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  Harriet Lane Johnston

by John T. Marck

Lady of the Presidents House: 1857 to 1861

Niece of President James Buchanan

Born: May 9, 1830 Died: July 3, 1903

Harriet Lane was James Buchanan's niece, the daughter of his sister Jane. She was born in Mercersburg, Pennsylvania, and lost both her parents when she was nine years old. Harriet lived and was raised by her uncle, James Buchanan. After spending a few years with her uncle, she then was sent to a boarding school in Virginia. At sixteen, she was brought to Washington, where her uncle was then Secretary of State. James put Harriet in the Convent of the Visitation, where she attained high grades. So pleased was James with her progress that he introduced her to Washington society. In 1853, Buchanan went to England as American Minister and took Harriet with him, as his hostess. She acquired poise and experience in England, and in 1857, when Buchanan was elected President, Harriet again became his official hostess.

As hostess in the White House, new furnishings were purchased and many old ones disposed off, including unfortunately some old pieces owned by James Monroe. Many formal dinners and receptions were once again held. In the last days before the Civil War, Americans were at least being entertained by the parties at the President's house. Harriet was setting fashions in dress, babies were named after her, and the song "Listen to the Mockingbird" was dedicated to her.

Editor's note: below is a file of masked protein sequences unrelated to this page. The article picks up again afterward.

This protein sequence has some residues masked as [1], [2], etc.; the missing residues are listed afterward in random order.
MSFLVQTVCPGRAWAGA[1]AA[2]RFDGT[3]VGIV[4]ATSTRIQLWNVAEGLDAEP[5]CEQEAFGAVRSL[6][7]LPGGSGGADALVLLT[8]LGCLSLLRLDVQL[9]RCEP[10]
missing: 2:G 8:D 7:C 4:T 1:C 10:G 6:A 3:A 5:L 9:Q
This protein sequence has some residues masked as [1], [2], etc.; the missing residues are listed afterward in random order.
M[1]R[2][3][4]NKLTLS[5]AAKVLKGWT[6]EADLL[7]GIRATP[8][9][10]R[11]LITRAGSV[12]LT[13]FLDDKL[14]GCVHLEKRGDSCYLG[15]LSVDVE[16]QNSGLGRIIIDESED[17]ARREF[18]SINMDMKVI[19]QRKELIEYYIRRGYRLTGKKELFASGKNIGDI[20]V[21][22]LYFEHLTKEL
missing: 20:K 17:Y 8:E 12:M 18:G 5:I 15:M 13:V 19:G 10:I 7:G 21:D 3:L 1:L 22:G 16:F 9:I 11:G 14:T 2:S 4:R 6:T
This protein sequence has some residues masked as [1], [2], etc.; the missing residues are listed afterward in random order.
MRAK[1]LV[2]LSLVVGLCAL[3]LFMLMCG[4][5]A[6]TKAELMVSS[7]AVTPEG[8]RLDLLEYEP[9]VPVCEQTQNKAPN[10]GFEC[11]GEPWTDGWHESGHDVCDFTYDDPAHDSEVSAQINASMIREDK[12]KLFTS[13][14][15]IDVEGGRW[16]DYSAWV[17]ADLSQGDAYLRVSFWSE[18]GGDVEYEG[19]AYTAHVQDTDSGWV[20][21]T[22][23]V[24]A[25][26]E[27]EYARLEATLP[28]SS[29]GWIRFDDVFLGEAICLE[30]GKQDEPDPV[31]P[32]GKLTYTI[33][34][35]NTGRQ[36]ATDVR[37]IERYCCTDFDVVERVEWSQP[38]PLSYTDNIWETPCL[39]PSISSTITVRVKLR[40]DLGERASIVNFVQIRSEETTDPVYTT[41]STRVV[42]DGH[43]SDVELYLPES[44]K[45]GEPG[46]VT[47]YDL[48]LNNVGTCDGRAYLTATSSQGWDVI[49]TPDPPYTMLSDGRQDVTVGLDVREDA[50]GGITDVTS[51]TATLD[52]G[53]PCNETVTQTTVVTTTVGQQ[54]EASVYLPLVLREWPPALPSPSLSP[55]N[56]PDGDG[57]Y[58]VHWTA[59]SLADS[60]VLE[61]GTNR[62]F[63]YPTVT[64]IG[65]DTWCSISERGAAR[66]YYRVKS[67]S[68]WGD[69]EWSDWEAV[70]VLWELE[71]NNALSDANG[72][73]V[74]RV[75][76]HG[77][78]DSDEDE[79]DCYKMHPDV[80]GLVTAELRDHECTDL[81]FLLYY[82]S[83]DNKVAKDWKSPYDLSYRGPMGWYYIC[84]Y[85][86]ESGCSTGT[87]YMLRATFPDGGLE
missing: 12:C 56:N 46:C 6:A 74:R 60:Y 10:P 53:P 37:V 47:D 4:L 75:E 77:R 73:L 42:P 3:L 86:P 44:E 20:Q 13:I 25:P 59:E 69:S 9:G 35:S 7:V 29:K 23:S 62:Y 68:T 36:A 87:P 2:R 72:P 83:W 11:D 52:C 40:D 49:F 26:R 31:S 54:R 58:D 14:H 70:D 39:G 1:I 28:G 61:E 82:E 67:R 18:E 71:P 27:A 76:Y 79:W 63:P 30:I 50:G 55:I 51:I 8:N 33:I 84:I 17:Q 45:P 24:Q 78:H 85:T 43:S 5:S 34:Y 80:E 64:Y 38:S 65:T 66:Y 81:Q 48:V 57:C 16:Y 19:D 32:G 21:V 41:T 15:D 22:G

After the Civil War, Harriet finally married a Baltimore Banker by the name of Henry Elliott Johnston. They had two children, James Buchanan, who died at age fifteen, and Henry Elliott who also died in boyhood. Many years prior, President Buchanan had purchased a home in Lancaster, Pennsylvania called "Wheatland." Upon his death, Buchanan bequeathed Wheatland to Harriet, where she and her family lived. Upon Harriet's husband's death, she decided to live in Washington, and sold Wheatland and her home in Baltimore. Harriet had a great interest in collecting paintings, which she left to the National Museum of Arts, and she helped establish the pediatrics center at Johns Hopkins University, to which she left money upon her death on July 3, 1903.

Copyright 1990-2022 by John T. Marck. All Rights Reserved. This article and their accompanying pictures, photographs, and line art, may not be resold, reprinted, or redistributed for compensation of any kind without prior written permission from the author. From The First Ladies of the United States.